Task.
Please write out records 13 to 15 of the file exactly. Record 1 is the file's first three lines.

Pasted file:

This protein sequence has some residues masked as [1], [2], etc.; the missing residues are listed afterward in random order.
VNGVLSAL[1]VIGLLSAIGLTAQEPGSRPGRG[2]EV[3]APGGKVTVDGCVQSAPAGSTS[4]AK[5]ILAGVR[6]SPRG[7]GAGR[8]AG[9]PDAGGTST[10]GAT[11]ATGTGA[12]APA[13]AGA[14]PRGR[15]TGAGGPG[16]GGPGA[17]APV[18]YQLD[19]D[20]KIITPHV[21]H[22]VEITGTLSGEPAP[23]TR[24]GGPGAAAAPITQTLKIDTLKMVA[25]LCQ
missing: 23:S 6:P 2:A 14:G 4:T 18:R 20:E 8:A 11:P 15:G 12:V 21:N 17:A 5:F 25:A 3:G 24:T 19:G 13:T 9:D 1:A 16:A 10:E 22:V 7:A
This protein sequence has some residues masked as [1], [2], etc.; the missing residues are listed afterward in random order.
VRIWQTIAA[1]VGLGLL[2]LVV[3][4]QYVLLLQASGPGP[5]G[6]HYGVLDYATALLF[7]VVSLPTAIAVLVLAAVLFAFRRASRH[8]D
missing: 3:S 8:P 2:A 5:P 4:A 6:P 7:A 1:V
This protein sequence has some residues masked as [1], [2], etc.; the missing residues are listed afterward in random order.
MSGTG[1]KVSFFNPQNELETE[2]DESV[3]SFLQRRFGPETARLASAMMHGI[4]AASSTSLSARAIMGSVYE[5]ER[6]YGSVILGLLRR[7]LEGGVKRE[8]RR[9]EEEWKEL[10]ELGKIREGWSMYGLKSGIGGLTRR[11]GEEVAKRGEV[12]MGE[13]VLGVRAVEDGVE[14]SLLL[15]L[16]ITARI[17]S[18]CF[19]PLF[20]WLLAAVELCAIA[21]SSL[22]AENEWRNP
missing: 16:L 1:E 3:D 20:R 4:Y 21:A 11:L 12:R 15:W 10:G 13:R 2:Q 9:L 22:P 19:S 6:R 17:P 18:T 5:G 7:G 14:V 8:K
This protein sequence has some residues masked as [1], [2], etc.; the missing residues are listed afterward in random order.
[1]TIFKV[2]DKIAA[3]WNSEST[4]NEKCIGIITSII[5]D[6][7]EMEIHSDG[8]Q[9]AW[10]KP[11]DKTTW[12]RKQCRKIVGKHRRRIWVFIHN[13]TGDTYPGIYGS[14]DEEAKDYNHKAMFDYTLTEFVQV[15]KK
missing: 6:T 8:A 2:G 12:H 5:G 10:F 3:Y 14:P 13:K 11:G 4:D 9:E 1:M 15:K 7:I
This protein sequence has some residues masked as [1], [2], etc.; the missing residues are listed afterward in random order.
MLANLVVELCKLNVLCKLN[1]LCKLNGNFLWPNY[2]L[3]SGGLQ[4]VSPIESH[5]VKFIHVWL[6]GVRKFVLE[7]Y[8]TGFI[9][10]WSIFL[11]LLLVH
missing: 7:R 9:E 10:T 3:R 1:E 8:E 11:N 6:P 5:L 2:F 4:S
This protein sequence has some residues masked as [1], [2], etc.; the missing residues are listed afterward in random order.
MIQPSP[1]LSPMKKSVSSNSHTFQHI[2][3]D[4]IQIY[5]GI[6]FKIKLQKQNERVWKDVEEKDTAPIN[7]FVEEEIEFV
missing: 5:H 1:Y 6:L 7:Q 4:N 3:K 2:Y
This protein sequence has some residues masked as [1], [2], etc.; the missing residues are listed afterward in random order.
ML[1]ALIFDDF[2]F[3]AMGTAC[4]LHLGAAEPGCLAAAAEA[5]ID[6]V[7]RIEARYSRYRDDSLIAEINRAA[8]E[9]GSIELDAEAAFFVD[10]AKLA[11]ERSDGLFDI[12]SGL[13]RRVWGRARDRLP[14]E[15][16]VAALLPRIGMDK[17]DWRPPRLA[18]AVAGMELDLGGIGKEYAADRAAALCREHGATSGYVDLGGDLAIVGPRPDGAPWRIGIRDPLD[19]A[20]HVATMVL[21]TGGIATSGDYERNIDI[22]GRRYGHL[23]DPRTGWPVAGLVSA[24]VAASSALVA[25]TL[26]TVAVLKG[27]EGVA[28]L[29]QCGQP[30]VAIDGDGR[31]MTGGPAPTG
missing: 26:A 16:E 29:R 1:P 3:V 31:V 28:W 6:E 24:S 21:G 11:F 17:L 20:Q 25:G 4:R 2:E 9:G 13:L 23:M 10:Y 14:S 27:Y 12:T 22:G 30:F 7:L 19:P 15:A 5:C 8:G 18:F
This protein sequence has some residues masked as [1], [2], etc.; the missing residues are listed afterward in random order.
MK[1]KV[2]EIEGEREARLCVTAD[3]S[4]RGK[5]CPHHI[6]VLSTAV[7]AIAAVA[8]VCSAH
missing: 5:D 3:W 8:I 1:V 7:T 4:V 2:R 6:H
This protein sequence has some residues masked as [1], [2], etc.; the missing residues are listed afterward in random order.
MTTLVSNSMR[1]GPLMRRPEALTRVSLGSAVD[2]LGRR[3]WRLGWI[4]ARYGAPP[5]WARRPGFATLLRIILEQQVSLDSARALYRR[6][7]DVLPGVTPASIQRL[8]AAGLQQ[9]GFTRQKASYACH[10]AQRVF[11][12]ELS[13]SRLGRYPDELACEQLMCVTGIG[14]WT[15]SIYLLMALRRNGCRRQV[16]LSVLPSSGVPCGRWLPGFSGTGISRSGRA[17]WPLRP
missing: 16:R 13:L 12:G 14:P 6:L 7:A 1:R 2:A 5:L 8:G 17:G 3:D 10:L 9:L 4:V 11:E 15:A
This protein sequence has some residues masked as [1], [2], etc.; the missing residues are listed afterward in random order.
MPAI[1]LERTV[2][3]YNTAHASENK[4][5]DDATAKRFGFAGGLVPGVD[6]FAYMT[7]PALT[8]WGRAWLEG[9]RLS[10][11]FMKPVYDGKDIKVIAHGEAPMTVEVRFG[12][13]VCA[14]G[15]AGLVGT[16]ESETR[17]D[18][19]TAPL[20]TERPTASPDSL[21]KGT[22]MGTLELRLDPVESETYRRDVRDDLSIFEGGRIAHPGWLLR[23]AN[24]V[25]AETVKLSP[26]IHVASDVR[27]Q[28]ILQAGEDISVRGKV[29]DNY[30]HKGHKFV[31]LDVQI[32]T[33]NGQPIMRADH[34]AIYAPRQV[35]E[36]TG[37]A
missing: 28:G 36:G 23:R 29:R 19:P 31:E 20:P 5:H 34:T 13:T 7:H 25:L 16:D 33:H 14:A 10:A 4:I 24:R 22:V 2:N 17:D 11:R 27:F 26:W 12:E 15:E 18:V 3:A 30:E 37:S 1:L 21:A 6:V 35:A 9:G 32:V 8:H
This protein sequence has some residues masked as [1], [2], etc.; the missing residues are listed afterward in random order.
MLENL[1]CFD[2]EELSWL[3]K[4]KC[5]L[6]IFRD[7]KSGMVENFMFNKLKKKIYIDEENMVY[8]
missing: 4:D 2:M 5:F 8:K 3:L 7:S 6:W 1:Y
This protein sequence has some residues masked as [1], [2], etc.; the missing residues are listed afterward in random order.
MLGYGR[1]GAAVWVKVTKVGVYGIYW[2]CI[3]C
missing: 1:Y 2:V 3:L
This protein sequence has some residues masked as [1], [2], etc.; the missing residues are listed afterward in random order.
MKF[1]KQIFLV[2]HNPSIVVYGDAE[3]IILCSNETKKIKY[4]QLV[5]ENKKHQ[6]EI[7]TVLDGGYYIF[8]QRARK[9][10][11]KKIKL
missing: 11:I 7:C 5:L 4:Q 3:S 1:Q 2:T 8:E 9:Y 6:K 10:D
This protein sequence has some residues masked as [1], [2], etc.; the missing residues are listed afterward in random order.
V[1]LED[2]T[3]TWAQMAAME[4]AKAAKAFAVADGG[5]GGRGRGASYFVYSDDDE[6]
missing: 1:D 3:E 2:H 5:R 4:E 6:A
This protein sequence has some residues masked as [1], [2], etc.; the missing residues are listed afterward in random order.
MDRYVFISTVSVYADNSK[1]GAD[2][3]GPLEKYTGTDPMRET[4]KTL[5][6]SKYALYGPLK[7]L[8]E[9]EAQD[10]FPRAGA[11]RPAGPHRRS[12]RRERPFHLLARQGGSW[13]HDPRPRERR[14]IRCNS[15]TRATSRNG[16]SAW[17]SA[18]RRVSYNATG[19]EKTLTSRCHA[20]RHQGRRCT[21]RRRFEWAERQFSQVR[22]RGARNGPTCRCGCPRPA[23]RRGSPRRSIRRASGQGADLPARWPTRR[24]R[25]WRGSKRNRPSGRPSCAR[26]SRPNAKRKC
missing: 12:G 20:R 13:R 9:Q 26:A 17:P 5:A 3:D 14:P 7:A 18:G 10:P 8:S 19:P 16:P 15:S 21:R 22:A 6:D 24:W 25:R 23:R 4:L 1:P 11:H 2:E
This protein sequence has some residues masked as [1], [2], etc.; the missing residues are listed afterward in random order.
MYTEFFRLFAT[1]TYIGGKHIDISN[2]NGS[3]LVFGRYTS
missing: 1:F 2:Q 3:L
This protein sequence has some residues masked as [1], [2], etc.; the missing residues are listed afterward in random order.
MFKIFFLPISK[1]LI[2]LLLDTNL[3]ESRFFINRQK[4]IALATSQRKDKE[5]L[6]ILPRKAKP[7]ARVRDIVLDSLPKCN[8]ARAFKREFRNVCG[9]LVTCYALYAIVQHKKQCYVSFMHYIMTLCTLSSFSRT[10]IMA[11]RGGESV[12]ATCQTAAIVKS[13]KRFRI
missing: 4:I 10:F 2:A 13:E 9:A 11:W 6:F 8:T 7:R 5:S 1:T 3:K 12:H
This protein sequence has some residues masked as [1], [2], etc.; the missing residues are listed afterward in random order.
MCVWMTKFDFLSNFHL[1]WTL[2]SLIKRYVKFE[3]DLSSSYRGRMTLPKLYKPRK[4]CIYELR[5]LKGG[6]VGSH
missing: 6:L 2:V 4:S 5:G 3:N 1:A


This protein sequence has some residues masked as [1], [2], etc.; the missing residues are listed afterward in random order.
MKF[1]KQIFLV[2]HNPSIVVYGDAE[3]IILCSNETKKIKY[4]QLV[5]ENKKHQ[6]EI[7]TVLDGGYYIF[8]QRARK[9][10][11]KKIKL
missing: 11:I 7:C 5:L 4:Q 3:S 1:Q 2:T 8:E 9:Y 6:K 10:D
This protein sequence has some residues masked as [1], [2], etc.; the missing residues are listed afterward in random order.
V[1]LED[2]T[3]TWAQMAAME[4]AKAAKAFAVADGG[5]GGRGRGASYFVYSDDDE[6]
missing: 1:D 3:E 2:H 5:R 4:E 6:A
This protein sequence has some residues masked as [1], [2], etc.; the missing residues are listed afterward in random order.
MDRYVFISTVSVYADNSK[1]GAD[2][3]GPLEKYTGTDPMRET[4]KTL[5][6]SKYALYGPLK[7]L[8]E[9]EAQD[10]FPRAGA[11]RPAGPHRRS[12]RRERPFHLLARQGGSW[13]HDPRPRERR[14]IRCNS[15]TRATSRNG[16]SAW[17]SA[18]RRVSYNATG[19]EKTLTSRCHA[20]RHQGRRCT[21]RRRFEWAERQFSQVR[22]RGARNGPTCRCGCPRPA[23]RRGSPRRSIRRASGQGADLPARWPTRR[24]R[25]WRGSKRNRPSGRPSCAR[26]SRPNAKRKC
missing: 12:G 20:R 13:R 9:Q 26:A 17:P 5:A 3:D 14:P 7:A 18:G 10:P 8:S 19:P 16:P 15:S 21:R 22:A 6:D 24:W 25:R 23:R 4:L 1:P 11:H 2:E